Dr. Adam Schwalje, a National Institutes of Health research fellow at the University of Iowa Hospitals and Clinics, is a bassoonist who has written about the COVID risk of wind instruments. He said a combination of bell covers, social distancing and limited time playing together could be helpful, but the effectiveness of bell covers or masks for musicians to wear while playing is "completely unproven" at this point. Schwalje's paper said it's not possible to quantify the risk of playing wind instruments, which involves deep breathing, sometimes forceful exhalation and possible aerosolizing of the mucus in the mouth and nose.
Still, early results of research at the universities of Maryland and Colorado are helping to inspire improvisational mask-making and other safety measures, said Mark Spede, national president of the College Band Directors National Association who is helping lead the commissioned research.
At Middle Tennessee State University, for example, tuba teacher Chris Combest said his students tie pillowcases over the bells of their instruments, and some wear masks that can be unbuttoned to play. At the University of Iowa, wind players in small ensembles must use bell covers and masks, but they can pull them down when playing as long as they pull them up during rests. Heather Ainsworth-Dobbins said her students at Southern Virginia University use surgical masks with slits cut in them and bell covers made of pantyhose and MERV-13 air filters, similar to what is used on a furnace.
At Indiana, Walsh sought out whatever research he could find as he designed his tight-fitting cotton musical mask, reinforced with a layer of polypropylene and with adjustable ties in the back. A flap hangs over the hole, outfitted with two magnets that allow it to close over the instrument. The professor's mom, Julie Walsh — who made his clothes when he was a kid — has sewn more than 80 of the musical masks for free. The opera program's costume shop makes bell covers with a layer of fabric over a layer of stiff woven material known as interfacing fabric.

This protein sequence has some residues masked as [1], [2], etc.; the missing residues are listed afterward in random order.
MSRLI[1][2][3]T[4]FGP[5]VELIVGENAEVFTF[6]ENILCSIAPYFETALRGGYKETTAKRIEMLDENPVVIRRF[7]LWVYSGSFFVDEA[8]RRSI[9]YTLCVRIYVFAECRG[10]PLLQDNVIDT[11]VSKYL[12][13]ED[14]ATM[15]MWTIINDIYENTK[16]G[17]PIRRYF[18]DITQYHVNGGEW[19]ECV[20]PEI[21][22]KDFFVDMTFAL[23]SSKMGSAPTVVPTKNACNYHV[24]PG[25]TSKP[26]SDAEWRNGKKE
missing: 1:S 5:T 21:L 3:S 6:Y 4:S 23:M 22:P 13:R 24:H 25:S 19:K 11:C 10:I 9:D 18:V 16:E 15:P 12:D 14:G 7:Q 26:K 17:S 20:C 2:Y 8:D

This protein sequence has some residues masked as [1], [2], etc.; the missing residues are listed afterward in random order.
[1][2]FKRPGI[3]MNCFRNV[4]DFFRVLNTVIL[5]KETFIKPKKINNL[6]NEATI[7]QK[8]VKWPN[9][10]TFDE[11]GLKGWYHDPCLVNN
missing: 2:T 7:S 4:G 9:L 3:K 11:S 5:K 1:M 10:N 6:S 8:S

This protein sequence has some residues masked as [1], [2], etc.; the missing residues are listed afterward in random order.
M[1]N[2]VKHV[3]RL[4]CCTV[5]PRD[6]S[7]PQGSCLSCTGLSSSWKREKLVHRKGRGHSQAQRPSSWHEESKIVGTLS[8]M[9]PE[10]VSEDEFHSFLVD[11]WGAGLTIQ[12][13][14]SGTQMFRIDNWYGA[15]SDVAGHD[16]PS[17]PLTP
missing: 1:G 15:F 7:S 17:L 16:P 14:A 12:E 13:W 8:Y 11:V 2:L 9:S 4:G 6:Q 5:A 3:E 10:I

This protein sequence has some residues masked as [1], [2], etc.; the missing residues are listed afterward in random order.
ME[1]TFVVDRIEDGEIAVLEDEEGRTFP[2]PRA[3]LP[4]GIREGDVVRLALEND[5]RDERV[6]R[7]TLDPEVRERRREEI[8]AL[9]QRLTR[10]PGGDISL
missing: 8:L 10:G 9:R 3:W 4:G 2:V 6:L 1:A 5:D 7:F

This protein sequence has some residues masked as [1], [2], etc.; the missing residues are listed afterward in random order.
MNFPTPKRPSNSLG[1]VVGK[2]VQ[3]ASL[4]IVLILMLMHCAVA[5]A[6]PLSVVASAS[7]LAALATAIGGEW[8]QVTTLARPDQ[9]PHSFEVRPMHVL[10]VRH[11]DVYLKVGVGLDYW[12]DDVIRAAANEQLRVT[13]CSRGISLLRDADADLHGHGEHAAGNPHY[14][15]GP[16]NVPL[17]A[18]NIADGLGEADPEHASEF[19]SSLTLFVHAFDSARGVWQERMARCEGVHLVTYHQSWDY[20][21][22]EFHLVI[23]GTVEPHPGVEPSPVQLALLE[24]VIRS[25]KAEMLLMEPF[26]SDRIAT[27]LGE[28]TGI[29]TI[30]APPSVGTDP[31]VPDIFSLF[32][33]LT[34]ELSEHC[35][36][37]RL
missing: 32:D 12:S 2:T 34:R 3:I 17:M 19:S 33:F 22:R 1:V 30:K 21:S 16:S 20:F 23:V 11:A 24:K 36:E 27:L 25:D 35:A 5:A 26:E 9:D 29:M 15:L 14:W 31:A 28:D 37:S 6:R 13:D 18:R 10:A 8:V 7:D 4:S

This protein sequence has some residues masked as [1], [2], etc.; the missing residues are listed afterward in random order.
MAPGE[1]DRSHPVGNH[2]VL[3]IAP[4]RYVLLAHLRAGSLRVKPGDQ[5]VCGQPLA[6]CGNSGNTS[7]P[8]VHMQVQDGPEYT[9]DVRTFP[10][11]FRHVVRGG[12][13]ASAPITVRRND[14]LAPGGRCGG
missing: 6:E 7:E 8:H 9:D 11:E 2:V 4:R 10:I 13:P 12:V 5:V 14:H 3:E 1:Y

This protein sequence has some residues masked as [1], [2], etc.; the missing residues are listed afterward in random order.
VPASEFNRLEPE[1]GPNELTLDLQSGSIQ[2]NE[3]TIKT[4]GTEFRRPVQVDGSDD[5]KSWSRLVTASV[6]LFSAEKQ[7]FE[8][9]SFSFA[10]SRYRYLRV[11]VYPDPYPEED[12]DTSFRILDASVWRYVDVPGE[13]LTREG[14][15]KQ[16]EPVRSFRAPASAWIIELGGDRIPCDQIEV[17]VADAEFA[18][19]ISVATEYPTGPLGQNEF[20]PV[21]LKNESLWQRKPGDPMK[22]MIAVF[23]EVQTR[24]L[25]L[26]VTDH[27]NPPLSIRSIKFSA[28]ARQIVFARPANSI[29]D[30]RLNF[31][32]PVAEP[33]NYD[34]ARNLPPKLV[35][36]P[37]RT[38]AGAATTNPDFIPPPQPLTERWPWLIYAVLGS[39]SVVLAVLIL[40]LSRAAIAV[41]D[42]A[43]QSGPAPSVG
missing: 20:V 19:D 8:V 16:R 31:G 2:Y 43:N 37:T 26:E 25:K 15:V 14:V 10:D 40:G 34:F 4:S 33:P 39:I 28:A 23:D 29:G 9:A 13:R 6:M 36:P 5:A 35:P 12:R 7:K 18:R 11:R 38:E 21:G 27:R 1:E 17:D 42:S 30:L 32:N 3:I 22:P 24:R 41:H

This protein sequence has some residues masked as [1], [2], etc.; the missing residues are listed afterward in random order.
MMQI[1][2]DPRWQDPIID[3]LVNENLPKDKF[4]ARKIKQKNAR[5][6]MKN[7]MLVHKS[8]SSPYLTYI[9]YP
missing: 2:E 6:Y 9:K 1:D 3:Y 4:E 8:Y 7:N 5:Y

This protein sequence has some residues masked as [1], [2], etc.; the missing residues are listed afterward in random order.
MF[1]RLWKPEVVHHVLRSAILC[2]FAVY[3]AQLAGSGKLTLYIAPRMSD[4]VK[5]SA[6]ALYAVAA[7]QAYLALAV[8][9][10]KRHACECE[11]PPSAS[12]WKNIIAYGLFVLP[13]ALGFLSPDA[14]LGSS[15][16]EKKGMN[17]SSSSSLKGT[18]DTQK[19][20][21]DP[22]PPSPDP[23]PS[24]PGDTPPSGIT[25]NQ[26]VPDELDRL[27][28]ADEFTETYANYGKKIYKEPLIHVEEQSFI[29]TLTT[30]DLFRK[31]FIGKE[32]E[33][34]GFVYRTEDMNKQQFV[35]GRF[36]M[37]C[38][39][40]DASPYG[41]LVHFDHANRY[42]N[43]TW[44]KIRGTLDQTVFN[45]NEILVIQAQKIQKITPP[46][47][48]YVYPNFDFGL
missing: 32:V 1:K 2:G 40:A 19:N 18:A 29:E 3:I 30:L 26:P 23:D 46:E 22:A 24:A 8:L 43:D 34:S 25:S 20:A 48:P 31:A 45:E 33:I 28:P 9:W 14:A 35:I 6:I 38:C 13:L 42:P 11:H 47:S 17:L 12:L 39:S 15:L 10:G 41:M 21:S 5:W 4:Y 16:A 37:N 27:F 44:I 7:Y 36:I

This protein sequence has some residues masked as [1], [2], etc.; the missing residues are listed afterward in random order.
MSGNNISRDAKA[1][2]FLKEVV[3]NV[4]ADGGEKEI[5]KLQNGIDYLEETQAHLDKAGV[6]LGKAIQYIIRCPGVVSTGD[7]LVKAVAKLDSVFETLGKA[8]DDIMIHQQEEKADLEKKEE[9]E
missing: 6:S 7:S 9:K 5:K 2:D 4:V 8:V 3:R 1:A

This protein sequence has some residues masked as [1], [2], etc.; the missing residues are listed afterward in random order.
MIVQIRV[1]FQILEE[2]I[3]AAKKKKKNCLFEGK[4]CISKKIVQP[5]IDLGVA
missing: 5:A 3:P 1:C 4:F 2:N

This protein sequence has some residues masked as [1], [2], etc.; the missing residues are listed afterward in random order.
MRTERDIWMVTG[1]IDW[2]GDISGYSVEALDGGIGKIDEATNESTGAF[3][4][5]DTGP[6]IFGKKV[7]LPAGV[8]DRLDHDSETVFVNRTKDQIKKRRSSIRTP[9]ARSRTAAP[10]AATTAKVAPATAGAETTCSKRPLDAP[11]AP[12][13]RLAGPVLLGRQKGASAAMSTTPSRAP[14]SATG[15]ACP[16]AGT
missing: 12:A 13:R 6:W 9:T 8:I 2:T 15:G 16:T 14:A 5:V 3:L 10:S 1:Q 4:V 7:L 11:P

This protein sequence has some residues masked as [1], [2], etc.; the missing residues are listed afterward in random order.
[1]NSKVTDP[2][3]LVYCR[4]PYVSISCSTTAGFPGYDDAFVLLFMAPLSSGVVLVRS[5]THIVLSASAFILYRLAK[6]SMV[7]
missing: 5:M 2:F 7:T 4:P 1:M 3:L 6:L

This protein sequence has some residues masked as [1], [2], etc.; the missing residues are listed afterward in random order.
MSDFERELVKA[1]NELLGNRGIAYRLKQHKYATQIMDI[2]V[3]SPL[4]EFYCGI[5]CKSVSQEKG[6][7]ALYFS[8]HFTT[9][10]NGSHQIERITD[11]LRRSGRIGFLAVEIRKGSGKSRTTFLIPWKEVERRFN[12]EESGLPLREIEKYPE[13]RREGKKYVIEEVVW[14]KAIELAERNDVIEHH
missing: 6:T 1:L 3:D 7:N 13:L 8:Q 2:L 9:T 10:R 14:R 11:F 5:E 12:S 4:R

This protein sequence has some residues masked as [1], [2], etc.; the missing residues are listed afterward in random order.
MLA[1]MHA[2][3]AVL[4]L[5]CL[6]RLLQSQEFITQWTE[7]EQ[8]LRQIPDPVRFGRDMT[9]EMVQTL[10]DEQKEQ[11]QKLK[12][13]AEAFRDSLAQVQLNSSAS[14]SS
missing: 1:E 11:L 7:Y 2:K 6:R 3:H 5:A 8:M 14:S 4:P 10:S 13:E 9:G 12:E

Bailey Cates, a freshman trumpet player, said the quality of the sound is about the same with these masks and they make her feel safer.
Flutes present unique challenges, partly because flutists blow air across the mouthpiece. Alice Dade, an associate professor of flute at the University of Missouri, said she and her students clip on device called "wind guards" usually used outdoors, then sometimes fit surgical masks over them.
Indiana flute student Nathan Rakes uses a specially designed cloth mask with a slit and slips a silk sock on the instrument's end. Rakes, a sophomore, said the fabric doesn't affect the sound unless he's playing a low B note, which he rarely plays.
Walsh is a stickler for finding big practice spaces, not playing together for more than half an hour and taking 20-minute breaks. All jazz ensemble musicians, for example, also must stay at least 10 feet apart.
"I carry a tape measure everywhere I go," he said. "I feel responsible for our students."
Some K-12 schools are trying similar strategies, said James Weaver, director of performing arts and sports for the National Federation of State High School Associations.